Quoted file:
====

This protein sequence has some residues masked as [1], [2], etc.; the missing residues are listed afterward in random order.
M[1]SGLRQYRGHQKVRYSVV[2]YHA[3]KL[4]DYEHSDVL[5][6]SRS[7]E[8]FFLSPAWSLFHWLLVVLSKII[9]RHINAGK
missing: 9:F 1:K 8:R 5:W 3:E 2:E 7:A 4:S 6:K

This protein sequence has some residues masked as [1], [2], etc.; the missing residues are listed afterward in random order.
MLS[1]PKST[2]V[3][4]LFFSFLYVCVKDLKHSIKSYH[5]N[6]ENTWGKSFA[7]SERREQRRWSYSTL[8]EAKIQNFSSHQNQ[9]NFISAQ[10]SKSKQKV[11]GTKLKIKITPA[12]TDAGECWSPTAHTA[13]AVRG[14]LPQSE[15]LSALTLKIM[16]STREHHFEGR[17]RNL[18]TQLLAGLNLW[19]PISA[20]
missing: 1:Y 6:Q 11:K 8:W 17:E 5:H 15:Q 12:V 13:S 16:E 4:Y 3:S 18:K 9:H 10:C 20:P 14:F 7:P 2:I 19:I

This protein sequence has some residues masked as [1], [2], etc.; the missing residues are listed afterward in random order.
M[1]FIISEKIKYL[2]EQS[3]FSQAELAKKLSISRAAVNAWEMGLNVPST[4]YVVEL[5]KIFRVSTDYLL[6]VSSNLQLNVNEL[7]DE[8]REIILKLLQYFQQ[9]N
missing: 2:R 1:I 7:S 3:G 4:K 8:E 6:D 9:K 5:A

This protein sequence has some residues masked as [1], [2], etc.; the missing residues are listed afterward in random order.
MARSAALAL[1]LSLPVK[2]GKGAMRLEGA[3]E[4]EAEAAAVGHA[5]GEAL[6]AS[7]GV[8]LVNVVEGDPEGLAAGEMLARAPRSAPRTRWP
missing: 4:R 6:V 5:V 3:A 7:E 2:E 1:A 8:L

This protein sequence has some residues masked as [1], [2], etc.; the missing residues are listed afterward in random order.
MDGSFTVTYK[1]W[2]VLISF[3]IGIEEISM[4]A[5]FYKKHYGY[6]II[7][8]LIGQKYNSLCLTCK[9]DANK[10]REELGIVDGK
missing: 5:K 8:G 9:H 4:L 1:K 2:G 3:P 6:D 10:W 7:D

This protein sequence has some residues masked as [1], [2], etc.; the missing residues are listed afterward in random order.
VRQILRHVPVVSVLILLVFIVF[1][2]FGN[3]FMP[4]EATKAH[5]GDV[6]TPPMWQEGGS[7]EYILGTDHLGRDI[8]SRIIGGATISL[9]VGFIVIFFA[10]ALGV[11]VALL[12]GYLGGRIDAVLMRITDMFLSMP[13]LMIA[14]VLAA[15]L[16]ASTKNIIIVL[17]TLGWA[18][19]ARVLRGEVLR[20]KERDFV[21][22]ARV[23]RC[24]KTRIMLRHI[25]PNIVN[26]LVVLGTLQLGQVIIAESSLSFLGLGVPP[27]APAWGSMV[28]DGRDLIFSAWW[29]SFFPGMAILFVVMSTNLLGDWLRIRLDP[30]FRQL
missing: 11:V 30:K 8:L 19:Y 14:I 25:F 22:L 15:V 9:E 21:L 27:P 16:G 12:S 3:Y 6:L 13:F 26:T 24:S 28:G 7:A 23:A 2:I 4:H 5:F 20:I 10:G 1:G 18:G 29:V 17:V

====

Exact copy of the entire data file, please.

This protein sequence has some residues masked as [1], [2], etc.; the missing residues are listed afterward in random order.
M[1]SGLRQYRGHQKVRYSVV[2]YHA[3]KL[4]DYEHSDVL[5][6]SRS[7]E[8]FFLSPAWSLFHWLLVVLSKII[9]RHINAGK
missing: 9:F 1:K 8:R 5:W 3:E 2:E 7:A 4:S 6:K

This protein sequence has some residues masked as [1], [2], etc.; the missing residues are listed afterward in random order.
MLS[1]PKST[2]V[3][4]LFFSFLYVCVKDLKHSIKSYH[5]N[6]ENTWGKSFA[7]SERREQRRWSYSTL[8]EAKIQNFSSHQNQ[9]NFISAQ[10]SKSKQKV[11]GTKLKIKITPA[12]TDAGECWSPTAHTA[13]AVRG[14]LPQSE[15]LSALTLKIM[16]STREHHFEGR[17]RNL[18]TQLLAGLNLW[19]PISA[20]
missing: 1:Y 6:Q 11:K 8:W 17:E 5:H 15:Q 12:V 13:S 16:E 4:Y 3:S 18:K 9:H 10:C 20:P 14:F 7:P 2:I 19:I

This protein sequence has some residues masked as [1], [2], etc.; the missing residues are listed afterward in random order.
M[1]FIISEKIKYL[2]EQS[3]FSQAELAKKLSISRAAVNAWEMGLNVPST[4]YVVEL[5]KIFRVSTDYLL[6]VSSNLQLNVNEL[7]DE[8]REIILKLLQYFQQ[9]N
missing: 2:R 1:I 7:S 3:G 4:K 8:E 6:D 9:K 5:A

This protein sequence has some residues masked as [1], [2], etc.; the missing residues are listed afterward in random order.
MARSAALAL[1]LSLPVK[2]GKGAMRLEGA[3]E[4]EAEAAAVGHA[5]GEAL[6]AS[7]GV[8]LVNVVEGDPEGLAAGEMLARAPRSAPRTRWP
missing: 4:R 6:V 5:V 3:A 7:E 2:E 1:A 8:L

This protein sequence has some residues masked as [1], [2], etc.; the missing residues are listed afterward in random order.
MDGSFTVTYK[1]W[2]VLISF[3]IGIEEISM[4]A[5]FYKKHYGY[6]II[7][8]LIGQKYNSLCLTCK[9]DANK[10]REELGIVDGK
missing: 5:K 8:G 9:H 4:L 1:K 2:G 3:P 6:D 10:W 7:D

This protein sequence has some residues masked as [1], [2], etc.; the missing residues are listed afterward in random order.
VRQILRHVPVVSVLILLVFIVF[1][2]FGN[3]FMP[4]EATKAH[5]GDV[6]TPPMWQEGGS[7]EYILGTDHLGRDI[8]SRIIGGATISL[9]VGFIVIFFA[10]ALGV[11]VALL[12]GYLGGRIDAVLMRITDMFLSMP[13]LMIA[14]VLAA[15]L[16]ASTKNIIIVL[17]TLGWA[18][19]ARVLRGEVLR[20]KERDFV[21][22]ARV[23]RC[24]KTRIMLRHI[25]PNIVN[26]LVVLGTLQLGQVIIAESSLSFLGLGVPP[27]APAWGSMV[28]DGRDLIFSAWW[29]SFFPGMAILFVVMSTNLLGDWLRIRLDP[30]FRQL
missing: 11:V 30:K 8:L 19:Y 14:I 25:F 22:L 15:V 9:E 21:L 27:P 16:G 12:S 3:Y 6:L 13:F 26:T 24:S 28:G 7:A 23:A 2:I 4:H 5:F 20:I 10:G 1:G 18:G 29:V 17:V